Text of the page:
Now that you have planned, documented, and are closely tracking customer acquisition strategies, you’re ready for data acquisition.
Today we’re going to walk through how to find the exact people you should target when you implement your customer acquisition strategies.
Without a significant amount of inbound interest, your company will likely have to rely on an outbound customer acquisition strategy in order to do market development. Outbound customer acquisition can often be a resource intensive activity both in time and money.
With your limited market development budget, you’ll need to execute on strategies that only focus on your highest priority ICPs.
The most successful outbound strategies are not the ones that cast the widest possible net. Rather, they are the ones that deliver a highly targeted message to a highly targeted audience.
The same goes with data acquisition strategies.
Data acquisition is far from exciting. However, it is critical and filled with potentially fatal pitfalls. Avoid the common mistake of cutting corners on your data acquisition strategy!
The only way to reach your ICP and build a predictable revenue engine is if you have the contact information of the people you are trying to seek fit with.
Quality Over Quantity
By this point, you’ve done the work to identify exactly who you want to reach out to and what to say to them. You should already know which companies you want to reach out to and you should already know the exact titles of the people you’re targeting at those companies.
Don’t be afraid of the hard work when it comes to finding this contact information. It’s worth it.
One of the biggest mistakes that startups make when it comes to actually finding contacts to communicate and test their hypotheses with is compromising on contact data quality and over-compensating with data quantity.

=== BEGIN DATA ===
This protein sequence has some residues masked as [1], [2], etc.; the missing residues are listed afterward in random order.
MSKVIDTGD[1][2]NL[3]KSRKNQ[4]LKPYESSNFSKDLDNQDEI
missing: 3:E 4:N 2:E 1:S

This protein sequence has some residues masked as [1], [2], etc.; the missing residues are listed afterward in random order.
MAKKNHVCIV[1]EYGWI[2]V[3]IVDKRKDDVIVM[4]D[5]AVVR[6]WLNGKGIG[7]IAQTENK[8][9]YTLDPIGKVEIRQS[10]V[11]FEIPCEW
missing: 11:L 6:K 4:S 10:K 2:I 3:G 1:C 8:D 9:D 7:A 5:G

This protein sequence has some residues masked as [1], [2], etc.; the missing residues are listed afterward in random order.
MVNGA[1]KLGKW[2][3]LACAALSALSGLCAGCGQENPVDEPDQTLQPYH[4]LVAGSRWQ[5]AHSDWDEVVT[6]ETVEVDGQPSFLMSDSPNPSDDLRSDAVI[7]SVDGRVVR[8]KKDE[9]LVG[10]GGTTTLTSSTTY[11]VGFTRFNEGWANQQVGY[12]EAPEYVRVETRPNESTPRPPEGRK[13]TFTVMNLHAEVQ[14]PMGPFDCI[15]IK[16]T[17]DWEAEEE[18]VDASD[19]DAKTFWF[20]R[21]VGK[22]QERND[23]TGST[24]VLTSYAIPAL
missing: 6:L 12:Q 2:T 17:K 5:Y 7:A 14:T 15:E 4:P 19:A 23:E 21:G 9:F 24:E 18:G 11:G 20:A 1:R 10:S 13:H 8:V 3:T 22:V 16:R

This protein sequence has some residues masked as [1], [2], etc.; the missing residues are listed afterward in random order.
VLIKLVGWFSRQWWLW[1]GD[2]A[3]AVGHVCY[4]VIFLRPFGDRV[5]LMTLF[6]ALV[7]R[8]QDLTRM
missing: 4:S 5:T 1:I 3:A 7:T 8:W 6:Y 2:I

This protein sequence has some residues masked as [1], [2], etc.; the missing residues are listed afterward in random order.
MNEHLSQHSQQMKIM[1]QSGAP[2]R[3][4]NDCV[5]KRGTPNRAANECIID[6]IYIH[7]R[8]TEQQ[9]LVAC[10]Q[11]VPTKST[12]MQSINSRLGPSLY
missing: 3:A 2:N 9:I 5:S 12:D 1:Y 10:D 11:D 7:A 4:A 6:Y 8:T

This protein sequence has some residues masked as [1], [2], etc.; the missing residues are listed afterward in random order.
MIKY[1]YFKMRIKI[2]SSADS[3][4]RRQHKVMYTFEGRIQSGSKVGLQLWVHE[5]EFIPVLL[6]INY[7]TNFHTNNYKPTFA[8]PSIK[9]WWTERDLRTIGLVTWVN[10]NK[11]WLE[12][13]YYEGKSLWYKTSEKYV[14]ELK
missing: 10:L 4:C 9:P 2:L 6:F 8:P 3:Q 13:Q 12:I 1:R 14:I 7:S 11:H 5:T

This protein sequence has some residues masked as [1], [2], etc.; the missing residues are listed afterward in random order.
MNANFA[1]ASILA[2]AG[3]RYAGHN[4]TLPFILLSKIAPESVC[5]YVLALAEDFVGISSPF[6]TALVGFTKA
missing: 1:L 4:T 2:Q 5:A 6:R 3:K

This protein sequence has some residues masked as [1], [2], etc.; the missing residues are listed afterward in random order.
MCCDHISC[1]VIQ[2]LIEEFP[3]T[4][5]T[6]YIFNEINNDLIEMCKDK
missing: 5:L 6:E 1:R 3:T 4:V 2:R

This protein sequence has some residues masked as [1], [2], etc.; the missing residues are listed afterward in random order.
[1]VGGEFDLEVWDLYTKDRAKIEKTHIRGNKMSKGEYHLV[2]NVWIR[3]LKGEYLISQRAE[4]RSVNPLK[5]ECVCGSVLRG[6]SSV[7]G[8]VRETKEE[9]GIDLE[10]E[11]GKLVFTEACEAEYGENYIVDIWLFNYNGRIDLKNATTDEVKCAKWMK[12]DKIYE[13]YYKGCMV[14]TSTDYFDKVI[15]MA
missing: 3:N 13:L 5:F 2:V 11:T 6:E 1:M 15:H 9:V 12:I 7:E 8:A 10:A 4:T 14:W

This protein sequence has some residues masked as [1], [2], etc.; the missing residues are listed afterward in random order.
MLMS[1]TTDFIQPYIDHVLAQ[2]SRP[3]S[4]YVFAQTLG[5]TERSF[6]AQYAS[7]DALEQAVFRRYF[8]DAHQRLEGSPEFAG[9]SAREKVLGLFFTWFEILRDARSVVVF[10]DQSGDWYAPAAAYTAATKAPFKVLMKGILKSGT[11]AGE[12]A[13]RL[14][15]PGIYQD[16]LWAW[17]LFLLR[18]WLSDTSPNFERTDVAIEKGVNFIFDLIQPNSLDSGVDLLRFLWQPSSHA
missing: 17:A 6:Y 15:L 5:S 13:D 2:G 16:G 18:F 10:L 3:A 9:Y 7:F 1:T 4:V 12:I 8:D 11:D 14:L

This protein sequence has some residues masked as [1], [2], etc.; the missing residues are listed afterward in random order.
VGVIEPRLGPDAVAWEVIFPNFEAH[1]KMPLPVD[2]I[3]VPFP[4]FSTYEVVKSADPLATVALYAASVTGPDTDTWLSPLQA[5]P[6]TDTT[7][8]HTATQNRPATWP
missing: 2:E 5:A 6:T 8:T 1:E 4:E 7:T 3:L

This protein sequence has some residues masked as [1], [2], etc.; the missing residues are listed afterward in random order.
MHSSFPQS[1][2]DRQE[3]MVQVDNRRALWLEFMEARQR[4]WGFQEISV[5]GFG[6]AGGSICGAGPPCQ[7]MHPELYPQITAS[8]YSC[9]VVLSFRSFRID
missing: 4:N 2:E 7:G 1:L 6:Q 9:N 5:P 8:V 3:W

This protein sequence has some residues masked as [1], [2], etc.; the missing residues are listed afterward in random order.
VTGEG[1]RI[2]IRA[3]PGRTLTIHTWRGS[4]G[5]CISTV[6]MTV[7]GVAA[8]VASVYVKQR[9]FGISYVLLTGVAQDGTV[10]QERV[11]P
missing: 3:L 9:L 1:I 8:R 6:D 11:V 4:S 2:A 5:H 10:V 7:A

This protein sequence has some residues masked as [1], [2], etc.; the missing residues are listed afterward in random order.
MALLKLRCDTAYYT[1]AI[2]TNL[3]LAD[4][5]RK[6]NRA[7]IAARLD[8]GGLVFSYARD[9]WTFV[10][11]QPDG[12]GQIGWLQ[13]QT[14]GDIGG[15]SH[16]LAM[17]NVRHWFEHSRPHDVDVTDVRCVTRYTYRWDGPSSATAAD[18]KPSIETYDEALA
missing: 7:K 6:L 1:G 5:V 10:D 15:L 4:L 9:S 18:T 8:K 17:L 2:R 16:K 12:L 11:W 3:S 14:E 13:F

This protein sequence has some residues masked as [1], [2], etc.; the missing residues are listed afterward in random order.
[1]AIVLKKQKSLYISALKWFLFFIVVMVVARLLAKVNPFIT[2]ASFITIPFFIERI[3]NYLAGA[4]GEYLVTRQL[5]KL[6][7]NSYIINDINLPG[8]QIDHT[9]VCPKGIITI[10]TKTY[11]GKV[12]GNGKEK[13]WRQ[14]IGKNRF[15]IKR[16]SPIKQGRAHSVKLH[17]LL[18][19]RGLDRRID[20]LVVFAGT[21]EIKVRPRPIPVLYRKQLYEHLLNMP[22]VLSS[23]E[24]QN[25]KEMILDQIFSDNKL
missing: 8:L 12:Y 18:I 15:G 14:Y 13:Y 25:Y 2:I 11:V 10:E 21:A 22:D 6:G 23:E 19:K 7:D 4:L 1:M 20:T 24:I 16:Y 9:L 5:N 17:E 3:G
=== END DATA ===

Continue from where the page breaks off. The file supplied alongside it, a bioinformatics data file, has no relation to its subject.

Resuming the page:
Get used to the fact that acquiring contact data is the equivalent of digital ditch digging. That’s no excuse for rushing through this phase and compromising on list quality (i.e. acquiring more contacts even if some or most are not your ICP).
Reaching out to a targeted, largely ICP-homogenous group of contacts will provide a clear and definitive answer to whether or not you are on the right path to product-market fit. On the other hand, reaching out to a large list of contacts that are loosely related will lead to shiny object syndrome and an unfocused cacophony of product feedback.
As you move from an ICP hypothesis to tangible contacts, do not compromise. To compromise on your contact data is the same thing as deciding to change your ICP based off of no market feedback.
Focus on getting the right contacts with verified information to see the best results. You don’t need thousands of contacts because we’re going for quality over quantity.
Remember, market development is the pursuit of learning first and then revenue. At this stage, more leads means more distraction, not more revenue.
Mining for Digital Gold
One of the best parts about doing data acquisition or prospecting manually is the learning gained from reading every LinkedIn profile or company profile online. It shows you how people talk about the industry, which companies are industry leaders and most importantly how your targets describe their own job responsibilities.